Page last updated at 18:04 GMT, Thursday, 11 June 2009 19:04 UK

Watchdog to probe Malik complaint

Gordon Brown: "No breach of the ministerial code"

The Parliamentary Commissioner for Standards is considering a complaint over Communities Minister Shahid Malik.

It came after Gordon Brown denied he acted too quickly in bringing Mr Malik back into government, following fresh allegations about the MP's expenses.

Mr Malik denies a Daily Telegraph story about claiming for two offices.

The commissioner, John Lyon, said he was considering the complaint, which was made by the Sunlight Centre for Open Politics transparency campaign.

'Public concern'

The Telegraph alleges Mr Malik claimed the maximum second home allowance on his London property while he funded his office on the ground floor of his constituency home in Dewsbury through a separate system of parliamentary office expenses.

Mr Malik has described the latest story as "complete fabrication".

In a brief statement, he said: "I have never claimed anything from the public purse for any living accommodation apart from that which is permissible for my second home.

"I have certainly not claimed a penny from the public purse for my designated main home."

Mr Brown said the communities minister was cleared by watchdog Sir Philip Mawer of breaching the ministerial code over the first set of allegations.

If there is any difficulty or impropriety, action will have to be taken
Prime Minister Gordon Brown

And he would be answerable to independent auditors - like all other MPs - over any further allegations.

But in a letter to Mr Lyon, Harry Cole of the Sunlight Centre, which describes itself as a "non-partisan, not-for-profit company", said there was "intense public concern about this issue".

The communities minister stepped down while earlier stories about his financial arrangements were investigated by Sir Philip, who advises the prime minister on ministerial interests.

Sir Philip, who cleared the minister of breaching the ministerial code over the rental arrangement for his constituency home, said in a statement that he stood by his judgement.

In his report, published on Wednesday, Sir Philip said there was not enough evidence to back up the Telegraph's claim that Mr Malik had benefited from a preferential rent on his constituency home.

He found that the rent he was paying was a reasonable market rate - but criticised the MP for failing to provide receipts or a tenancy agreement to back up his claims.

Mr Malik had originally rented one property for £320 a month for three-and-a-half years until the end of May 2008, the report says. He then moved into the larger property next door for a monthly rent of £620.

He continued to pay £320 a month in direct debit but paid the remaining £300 in cash, at the request of the property management company.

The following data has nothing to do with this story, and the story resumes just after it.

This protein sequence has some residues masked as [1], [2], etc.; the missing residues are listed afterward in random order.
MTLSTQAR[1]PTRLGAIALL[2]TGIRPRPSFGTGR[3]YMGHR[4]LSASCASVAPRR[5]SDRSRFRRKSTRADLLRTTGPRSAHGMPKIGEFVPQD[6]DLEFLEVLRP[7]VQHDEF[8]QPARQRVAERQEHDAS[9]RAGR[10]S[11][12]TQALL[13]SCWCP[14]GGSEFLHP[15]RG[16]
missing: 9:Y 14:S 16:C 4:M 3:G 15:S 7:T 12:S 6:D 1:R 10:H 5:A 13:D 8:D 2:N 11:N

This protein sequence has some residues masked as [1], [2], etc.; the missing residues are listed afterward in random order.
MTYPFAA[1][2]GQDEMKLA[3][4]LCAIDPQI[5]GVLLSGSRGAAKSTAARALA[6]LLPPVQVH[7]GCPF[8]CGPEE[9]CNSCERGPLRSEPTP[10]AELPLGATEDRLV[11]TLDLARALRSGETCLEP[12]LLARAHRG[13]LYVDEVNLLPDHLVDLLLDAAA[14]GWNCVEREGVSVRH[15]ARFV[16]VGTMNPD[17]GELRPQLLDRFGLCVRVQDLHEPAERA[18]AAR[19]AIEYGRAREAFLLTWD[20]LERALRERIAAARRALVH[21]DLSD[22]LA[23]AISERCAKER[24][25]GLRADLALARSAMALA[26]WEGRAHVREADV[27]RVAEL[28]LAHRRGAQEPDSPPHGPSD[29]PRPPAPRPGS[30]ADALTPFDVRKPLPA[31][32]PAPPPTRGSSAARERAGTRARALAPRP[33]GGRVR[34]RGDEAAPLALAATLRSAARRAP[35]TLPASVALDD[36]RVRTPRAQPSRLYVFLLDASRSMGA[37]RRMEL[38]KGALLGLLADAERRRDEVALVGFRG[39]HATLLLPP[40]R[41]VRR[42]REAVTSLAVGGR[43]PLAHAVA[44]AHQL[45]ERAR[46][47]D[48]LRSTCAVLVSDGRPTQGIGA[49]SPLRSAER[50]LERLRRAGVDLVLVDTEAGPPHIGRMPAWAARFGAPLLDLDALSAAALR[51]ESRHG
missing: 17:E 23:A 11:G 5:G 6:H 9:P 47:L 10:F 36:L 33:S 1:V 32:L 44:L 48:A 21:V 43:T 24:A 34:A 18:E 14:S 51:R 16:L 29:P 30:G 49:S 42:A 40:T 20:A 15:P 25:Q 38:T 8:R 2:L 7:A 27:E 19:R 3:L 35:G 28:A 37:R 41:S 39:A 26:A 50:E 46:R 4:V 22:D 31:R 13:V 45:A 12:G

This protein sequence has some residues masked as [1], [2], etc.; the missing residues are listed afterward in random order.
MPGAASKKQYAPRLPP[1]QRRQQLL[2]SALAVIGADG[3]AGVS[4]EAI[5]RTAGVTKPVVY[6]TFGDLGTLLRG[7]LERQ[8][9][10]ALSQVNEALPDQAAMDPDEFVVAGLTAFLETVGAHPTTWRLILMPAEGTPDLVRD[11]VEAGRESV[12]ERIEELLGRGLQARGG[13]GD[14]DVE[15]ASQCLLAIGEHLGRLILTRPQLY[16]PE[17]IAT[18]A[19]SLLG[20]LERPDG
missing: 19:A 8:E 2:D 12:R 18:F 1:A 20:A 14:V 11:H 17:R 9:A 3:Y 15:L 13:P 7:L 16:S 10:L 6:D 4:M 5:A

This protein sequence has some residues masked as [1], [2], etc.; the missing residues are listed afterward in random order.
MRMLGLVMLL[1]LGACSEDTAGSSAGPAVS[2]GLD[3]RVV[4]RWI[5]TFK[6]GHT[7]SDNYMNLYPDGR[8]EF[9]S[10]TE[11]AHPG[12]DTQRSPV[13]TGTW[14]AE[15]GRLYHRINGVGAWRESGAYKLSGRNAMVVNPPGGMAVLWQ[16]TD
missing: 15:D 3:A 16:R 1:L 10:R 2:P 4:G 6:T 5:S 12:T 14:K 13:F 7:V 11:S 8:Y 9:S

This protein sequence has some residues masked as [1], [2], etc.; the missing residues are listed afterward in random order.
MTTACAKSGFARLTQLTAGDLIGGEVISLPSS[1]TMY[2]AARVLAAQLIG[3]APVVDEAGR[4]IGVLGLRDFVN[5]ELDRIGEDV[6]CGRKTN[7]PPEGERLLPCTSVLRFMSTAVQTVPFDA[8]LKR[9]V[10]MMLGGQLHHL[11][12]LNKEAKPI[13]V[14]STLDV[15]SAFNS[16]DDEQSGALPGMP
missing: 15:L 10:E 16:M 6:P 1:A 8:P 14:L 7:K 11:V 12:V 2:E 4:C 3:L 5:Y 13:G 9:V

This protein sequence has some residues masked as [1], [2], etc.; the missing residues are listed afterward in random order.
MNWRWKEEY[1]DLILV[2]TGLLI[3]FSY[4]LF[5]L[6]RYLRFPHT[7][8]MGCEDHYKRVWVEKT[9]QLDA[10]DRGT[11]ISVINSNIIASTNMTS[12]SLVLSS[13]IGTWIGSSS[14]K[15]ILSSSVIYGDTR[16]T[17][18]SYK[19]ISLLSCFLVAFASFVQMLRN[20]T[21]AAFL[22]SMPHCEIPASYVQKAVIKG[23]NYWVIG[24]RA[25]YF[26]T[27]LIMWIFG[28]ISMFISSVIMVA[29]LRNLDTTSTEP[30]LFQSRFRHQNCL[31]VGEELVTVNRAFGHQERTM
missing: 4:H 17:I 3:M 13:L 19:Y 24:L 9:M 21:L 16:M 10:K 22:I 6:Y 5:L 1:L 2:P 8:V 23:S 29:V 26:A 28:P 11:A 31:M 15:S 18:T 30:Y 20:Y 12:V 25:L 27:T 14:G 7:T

Mr Malik told Sir Philip he had not thought this "unusual" or a "means of tax avoidance" as he knew the manager of the property company was a "strictly practising Muslim" who as a "matter of religious observance or a cultural norm" would have preferred to deal in cash.


As a result, the report says, the MP had been unable to produce receipts or a rental agreement to back up his claims he was not renting his constituency home at a preferential rate.

Sir Philip Mawer said it was "unfortunate" that Mr Malik had not been able to establish a proper audit trail to support his assertions that he had not benefitted from discount rent and that he had paid the balance of his new, higher rent in cash.

After studying Mr Malik's bank statements and paperwork provided by the property company, Sir Philip concluded "it is more likely than not that these cash payments were made".

But he added: "It is unfortunate, particularly given his public position, that, in respect of that house, Mr Malik did not think of obtaining at the outset a rental agreement specifying in writing the rent to be paid."


Mr Malik says he has written to the prime minister to confirm that he has now put his rental arrangements in respect of the Dewsbury property on a more formal basis, with a tenancy agreement that specifies the rent to be paid.

He will also be paying all of his rent in future by direct debit.

Downing Street said it was up to Mr Malik himself to answer questions on the latest allegations relating to the rental of office space.

The prime minister's official spokesman said: "He is not the only MP to find himself on the front page of the Daily Telegraph and I'm sure he will not be the last, but there are no new allegations he has breached the ministerial code."

Mr Brown said any impropriety would be discovered by the independent auditors who are examining all claims going back four years.

"Mr Malik, like every other MP, all 650 of them, will have to go through that process and if there is any difficulty or impropriety action will have to be taken," he told BBC News.

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